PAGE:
Why YouTube is Becoming More Important than Ever

My name is Rebecca and I’m a Twitterholic. I’m on Facebook all day. I make no bones about it. And I don’t care what you think.

Social media is my world, and I spend most of my day in it. And the folks that I work with, the people in my classes and workshops are beginning to see the light. They’re coming around to seeing what powerful marketing tools social media platforms like Twitter and Facebook are.

I have maintained for some time, and still hold forth, that YouTube is perhaps the most underutilized social media marketing tool out there. Why? First of all, the power of video is immense. If you think about how powerful the written word can be, how powerful a photo can be, and then take those words and put them to moving pictures, then exponentially, how much more powerful is that?

Additionally, we are kinda lazy. If I can watch a video instead of reading something on a page, why wouldn’t I do that? It’s engaging, it’s interesting and it gives me a much clearer focus.

Report thumb 2011 Why YouTube is Becoming More Important than EverI recently participated in a survey of marketers who were using social media, and as payment for such, got a copy of the final report when it was compiled. This report, compiled by Michael A. Stelzner for the Social Media Examiner, is called 2011 Social Media Marketing Industry Report: How Marketers Are Using Social Media to Grow their Business.

The report has lots of interesting stuff in it, so I’d encourage you to read it for yourself, but this tidbit caught my eye:

A significant 77% of marketers plan on increasing their use of YouTube and video marketing, making it the top area marketers will invest in for 2011.

I think there are a bunch of reasons marketers feel intimidated by video. First, certainly, is the technology factor: purchasing and operating a video camera and then learning to use editing software I’m sure scares the pants off of lots of people. But the truth is, this technology is getting easier and easier all the time, making us able to produce really professional-looking results without a lot of technical know-how. Second, is the time factor. It does take quite a bit of time to shoot and edit something that goes by so quickly in real time. Finally, there’s coming up with a creative (read: not boring) idea that is going to catch people’s attention.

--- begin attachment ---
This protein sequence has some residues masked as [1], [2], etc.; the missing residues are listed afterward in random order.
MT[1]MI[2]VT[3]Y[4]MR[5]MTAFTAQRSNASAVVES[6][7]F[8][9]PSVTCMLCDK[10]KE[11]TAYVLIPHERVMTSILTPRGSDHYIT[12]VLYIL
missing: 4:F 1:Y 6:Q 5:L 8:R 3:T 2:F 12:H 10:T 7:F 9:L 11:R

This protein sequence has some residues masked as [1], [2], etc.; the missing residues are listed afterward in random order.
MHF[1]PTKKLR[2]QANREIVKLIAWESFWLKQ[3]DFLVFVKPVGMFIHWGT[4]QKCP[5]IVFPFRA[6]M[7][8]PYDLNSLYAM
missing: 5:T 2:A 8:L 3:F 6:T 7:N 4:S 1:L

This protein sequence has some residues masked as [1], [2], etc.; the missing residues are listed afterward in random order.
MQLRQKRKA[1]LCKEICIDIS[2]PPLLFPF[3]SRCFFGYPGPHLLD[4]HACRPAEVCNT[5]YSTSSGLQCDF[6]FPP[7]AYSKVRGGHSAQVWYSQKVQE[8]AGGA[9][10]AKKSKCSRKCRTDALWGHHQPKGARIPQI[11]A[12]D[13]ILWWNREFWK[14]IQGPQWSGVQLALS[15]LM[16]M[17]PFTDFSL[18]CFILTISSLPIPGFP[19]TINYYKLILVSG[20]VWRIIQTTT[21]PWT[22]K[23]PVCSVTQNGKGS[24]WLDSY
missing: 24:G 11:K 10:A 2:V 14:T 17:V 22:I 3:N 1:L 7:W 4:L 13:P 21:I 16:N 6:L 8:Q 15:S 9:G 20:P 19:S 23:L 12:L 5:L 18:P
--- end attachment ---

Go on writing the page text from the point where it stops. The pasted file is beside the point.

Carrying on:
Here’s a few blog posts I’ve written on the topic. Best advice I can give you, which goes for all these new technologies: just go for it. Jump in. Make mistakes. Learn. But if you wait too long to jump on the bandwagon, you might find that it’s left without you.

Shameless self-promotion: I’ll be at Social Media Camp Victoria (the largest Social Media event in Western Canada) on June 4 doing my YouTube 101 Workshop. I recently did this workshop at the #EatDrinkTweet conference, and it was a huge success.

Maybe I’ll see you there?

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3 responses to “Why YouTube is Becoming More Important than Ever”

  1. Susan Weiss

    Fantastic!

    YouTube TV for the eventual LiveStream of cultural events and the like will be a tremendous plus to Arts and Culture.

    The Berliner Philharmoniker has this down “pat” and they have huge audiences all over the world!

    Thanks for a great post Rebecca and good luck at your workshop in Victoria!

    Cheers!

    Susan

    Cheers!

    Susan

  2. Brian

    I’ve mentioned this before on Twitter, but my biggest problem with the shift to video/podcasts in the social media world is the lack of accessibility for the hearing impaired. Many “official” videos are provided with closed captioning or subtitles, but the vast, vast, vast majority of content on YouTube and in podcasts are generated by amateurs who don’t care or don’t have the time/resources to provide transcripts or captioning for the hearing impaired and Deaf.

    Over the last 15+ years, the internet has been a great equalizer in my life. I’ve been able to interact and socialize with people in ways that I can’t even do in real life. And over the last two or three years, I’ve become more and more separated from “normal” people due to the greater and greater variety and number of podcasts and video content that I can’t hear.

    I think it’s an underrated problem that most people don’t even consider (and I don’t blame them — I just wish they did).

  3. Rebecca Coleman

    Oh, man, Brian. You’re right.
    Thanks for bringing that to my attention. I’m going to include this information in anything I write about YouTube in the future.

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Rebecca Coleman, Marketing and Media Relations http://www.rebeccacoleman.ca Email: rebecca (at) rebeccacoleman (dot) ca Phone: 778.230.1712